And apparently it was then that Joseph was given his new name Barnabas, "the son of exhortation," that is, the man who did what he was exhorted to do. The rich young man was also a "ruler," that is, a member of the Sanhedrin. There is fair evidence that Saul of Tarsus also was a member of the Jewish Council Here, then, is a likely explanation of the singular fact in Acts 11 :25 that it was Barnabas who went off to Tarsus specially to find Saul at a time when Gentiles were being added to the church at Antioch. These two remarkable men had apparently been colleagues in the Sanhedrin (see "Acts", by H.A.W., ch. 34).

The same passage describes Barnabas as "a good man, full of the Holy Spirit and of faith" (11 :24). The linking of the last two phrases suggests a special gift of faith through the leading of the Holy Spirit (see 1 Cor.12 :9). Then was it through God's power and guidance that Barnabas was brought to his great act of renunciation of considerable wealth? This link excellently with Christ's comment on the rich young ruler: "With men this impossible, but not with God: for with God all things are possible" The extreme rarity of the same kind of decision in these days makes it more evident than ever that Barnabas' act of faith was a gift from God.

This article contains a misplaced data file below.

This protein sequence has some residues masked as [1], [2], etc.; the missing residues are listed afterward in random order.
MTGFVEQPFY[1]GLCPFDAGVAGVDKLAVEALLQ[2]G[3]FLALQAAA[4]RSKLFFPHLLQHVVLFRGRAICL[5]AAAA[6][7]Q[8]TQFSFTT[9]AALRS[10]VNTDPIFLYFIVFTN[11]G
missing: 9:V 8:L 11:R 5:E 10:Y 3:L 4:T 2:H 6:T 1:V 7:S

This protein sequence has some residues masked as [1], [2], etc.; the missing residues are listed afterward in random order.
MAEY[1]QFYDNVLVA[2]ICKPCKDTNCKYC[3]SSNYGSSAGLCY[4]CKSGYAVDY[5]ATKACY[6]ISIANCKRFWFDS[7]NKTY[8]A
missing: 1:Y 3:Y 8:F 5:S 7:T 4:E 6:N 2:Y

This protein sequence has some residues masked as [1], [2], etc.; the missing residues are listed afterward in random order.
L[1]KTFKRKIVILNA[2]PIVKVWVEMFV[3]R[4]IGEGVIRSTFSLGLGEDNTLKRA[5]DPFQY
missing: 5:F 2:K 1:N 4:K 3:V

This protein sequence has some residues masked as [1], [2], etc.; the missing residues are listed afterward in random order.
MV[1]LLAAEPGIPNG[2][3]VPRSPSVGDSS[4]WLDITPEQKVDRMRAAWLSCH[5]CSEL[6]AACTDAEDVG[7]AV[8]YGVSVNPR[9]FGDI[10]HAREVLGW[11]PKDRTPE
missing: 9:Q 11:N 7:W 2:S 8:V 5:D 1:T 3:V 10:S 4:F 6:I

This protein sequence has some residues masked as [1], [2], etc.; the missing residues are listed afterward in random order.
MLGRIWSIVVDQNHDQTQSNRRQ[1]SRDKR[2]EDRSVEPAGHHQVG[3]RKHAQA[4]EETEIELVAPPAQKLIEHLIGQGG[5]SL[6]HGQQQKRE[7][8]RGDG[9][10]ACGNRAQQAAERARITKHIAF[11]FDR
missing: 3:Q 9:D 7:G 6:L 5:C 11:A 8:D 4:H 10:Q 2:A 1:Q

A further detail about Barnabas now takes on clearer meaning. The first missionary journey began from the instruction: "Separate me Barnabas and Saul for the work whereunto I have called them" (Acts 13 :2). That perfect tense prompts the enquiry: At what earlier time had these two been called by Christ? The call of Saul was, of course, on the road to Damascus (see Acts 9 :15). But when had Barnabas been called? The answer to this enquiry is either that the call of the rich young ruler is what is referred to, or else there has to be an assumption that there was some other direct call of Christ which neither Gospels nor Acts mention at all.

Is there also some special significance in the fact that it is only Mark's record about the rich young ruler which tells that "Jesus, looking on him, loved him"? John Mark was "sister's son to Barnabas" (Col.4:10).